One of the big questions asked even before Seattle’s minimum wage law went into effect is still being asked today: What is the net effect on jobs and workers?
A report released by the University of Washington, which was commissioned to study the law by the Seattle City Council, found that although the economy absorbed the first wage increase from $9.47 an hour to $11 an hour, things were different when wages increased again.
Mark Long, associated dean of research and professor of public policy and governance, told KIRO Radio’s Dori Monson that when the wage increased Jan. 1 to $13 an hour for some small employers and $15 an hour for some large employers, it caused a reduction in hours for low-wage workers. Long, co-author of the latest UW report, says they found an approximate 9 percent decline in the number of hours for those earning less than $19 an hour. That offsets the 3 percent increase in pay workers got, having a negative impact overall.
Based on the current data, it comes out to about $125 per month for low-wage earners, Dori pointed out. It’s a “real world impact.”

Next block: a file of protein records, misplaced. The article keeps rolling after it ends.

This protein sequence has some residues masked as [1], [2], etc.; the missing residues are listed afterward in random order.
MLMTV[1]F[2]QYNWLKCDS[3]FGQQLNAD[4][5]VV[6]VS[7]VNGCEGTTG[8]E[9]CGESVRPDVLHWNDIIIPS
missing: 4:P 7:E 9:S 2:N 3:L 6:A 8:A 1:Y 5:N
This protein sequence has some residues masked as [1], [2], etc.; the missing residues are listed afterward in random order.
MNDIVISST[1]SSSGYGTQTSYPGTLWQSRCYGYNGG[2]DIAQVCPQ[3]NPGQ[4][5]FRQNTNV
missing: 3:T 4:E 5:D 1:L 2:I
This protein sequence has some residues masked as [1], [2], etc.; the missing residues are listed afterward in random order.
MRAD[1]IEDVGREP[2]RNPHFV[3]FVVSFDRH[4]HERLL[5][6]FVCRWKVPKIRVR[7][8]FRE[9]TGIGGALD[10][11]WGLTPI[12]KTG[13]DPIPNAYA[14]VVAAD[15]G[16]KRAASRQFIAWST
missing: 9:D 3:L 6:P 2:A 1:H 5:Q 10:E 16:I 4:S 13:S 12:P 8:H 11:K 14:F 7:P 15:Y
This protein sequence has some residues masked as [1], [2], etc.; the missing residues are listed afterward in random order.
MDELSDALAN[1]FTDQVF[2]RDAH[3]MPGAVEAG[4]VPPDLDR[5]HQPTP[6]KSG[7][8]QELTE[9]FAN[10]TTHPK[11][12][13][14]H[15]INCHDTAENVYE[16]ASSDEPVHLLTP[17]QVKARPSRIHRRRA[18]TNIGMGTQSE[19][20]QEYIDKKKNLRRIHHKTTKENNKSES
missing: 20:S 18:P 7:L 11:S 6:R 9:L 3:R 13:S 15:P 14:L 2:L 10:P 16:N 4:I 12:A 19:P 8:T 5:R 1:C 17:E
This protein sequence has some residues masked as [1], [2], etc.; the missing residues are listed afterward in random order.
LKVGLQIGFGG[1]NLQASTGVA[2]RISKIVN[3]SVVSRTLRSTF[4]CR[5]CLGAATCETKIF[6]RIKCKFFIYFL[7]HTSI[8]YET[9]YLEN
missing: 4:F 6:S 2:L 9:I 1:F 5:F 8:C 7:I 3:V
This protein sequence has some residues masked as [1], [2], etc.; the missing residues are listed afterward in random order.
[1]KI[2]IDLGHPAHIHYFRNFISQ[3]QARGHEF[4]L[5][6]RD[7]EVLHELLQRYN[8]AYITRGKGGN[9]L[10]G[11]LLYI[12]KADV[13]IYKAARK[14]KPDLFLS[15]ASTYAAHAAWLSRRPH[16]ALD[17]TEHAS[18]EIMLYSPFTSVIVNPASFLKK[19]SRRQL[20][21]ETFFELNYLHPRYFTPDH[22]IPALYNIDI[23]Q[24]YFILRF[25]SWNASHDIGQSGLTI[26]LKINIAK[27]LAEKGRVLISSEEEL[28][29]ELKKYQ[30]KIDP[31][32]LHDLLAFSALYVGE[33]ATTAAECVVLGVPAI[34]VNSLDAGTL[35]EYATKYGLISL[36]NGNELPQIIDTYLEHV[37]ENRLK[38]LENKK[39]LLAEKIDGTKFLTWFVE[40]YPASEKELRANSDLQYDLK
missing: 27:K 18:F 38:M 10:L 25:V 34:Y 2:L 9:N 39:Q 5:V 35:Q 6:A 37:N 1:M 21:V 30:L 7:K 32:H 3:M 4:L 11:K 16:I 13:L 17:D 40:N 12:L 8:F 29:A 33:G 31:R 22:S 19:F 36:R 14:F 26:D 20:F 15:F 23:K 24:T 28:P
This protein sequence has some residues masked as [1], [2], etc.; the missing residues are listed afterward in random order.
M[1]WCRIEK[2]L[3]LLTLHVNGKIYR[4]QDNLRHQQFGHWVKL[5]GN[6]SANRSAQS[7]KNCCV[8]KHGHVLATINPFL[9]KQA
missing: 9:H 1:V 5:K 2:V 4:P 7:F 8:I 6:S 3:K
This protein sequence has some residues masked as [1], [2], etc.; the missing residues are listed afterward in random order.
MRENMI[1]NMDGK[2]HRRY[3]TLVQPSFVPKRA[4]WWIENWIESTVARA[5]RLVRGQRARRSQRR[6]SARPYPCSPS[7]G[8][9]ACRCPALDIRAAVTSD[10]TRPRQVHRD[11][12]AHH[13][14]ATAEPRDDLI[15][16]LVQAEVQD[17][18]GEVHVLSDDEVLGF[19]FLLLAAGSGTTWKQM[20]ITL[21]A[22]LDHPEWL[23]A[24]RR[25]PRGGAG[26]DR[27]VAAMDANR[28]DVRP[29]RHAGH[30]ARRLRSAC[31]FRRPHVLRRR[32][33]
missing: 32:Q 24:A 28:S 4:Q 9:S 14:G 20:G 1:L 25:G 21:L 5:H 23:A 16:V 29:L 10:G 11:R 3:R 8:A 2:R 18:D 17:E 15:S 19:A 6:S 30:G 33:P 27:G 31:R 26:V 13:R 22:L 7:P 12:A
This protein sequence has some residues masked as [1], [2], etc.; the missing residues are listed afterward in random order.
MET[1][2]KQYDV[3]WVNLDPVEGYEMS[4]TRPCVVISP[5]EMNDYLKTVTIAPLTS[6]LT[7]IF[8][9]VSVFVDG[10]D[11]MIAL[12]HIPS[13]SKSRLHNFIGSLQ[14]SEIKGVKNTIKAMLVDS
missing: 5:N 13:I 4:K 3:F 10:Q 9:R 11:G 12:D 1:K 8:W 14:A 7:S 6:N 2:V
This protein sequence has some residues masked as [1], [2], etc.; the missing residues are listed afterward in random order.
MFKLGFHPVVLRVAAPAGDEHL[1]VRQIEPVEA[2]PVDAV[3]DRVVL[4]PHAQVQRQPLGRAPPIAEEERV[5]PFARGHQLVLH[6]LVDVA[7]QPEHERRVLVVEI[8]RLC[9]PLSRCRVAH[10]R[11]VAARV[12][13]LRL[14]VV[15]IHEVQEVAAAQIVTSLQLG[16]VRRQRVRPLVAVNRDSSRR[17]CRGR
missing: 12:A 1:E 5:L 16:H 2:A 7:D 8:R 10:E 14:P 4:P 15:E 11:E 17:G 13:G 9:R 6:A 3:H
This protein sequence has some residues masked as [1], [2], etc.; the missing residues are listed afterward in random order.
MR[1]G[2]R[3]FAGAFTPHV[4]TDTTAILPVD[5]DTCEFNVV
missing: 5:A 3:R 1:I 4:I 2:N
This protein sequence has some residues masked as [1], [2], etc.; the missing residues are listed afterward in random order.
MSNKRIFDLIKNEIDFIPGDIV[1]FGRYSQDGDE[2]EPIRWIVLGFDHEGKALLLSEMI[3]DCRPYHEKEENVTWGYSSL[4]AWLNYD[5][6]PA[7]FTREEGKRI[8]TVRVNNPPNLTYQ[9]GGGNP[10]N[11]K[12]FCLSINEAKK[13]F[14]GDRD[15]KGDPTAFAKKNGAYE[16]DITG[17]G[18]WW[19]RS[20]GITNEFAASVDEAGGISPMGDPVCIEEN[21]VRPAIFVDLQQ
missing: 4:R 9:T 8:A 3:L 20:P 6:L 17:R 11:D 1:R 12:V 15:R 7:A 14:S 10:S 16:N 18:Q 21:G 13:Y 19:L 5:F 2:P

“I would agree with that conclusion,” Long said.
Currently, small employers (those with 500 or fewer employees) must pay employees $13 an hour if they are not paying $2 an hour toward medical or $2 an hour in tips, or $11 an hour if they are. Large employers (501 or more employees) must pay $15 an hour if they do not pay toward medical benefits or $13.50 if they are.
According to the study, there are about 5,000 fewer jobs now than what is projected would be in the city if there were no minimum wage law.
The report follows another by University of California Berkeley economists, who found the law didn’t hurt the number of jobs in the restaurant industry. The author of that report, Michael Reich, has criticized the UW’s study.
Reich argues that UW did not properly compare the real Seattle to a statistical model. The model, according to Reich, were based on areas of the state that do not compare to Seattle. Reich’s model compared Seattle to a model based on other areas around the country. He also argues that excluding “multisite businesses” like restaurants and retail has skewed the data.
But if the data is accurate, it could have major implications for the future, Dori points out. A downturn in the economy could mean a loss of more jobs and more hours.
“One of the things you’d expect to happen during recession is you’d expect wages to fall. But if wages can’t fall, it would be harder for employers to hire workers given the reduction in aggregate demand due to the recession,” Long said.
Listen to the entire interview here.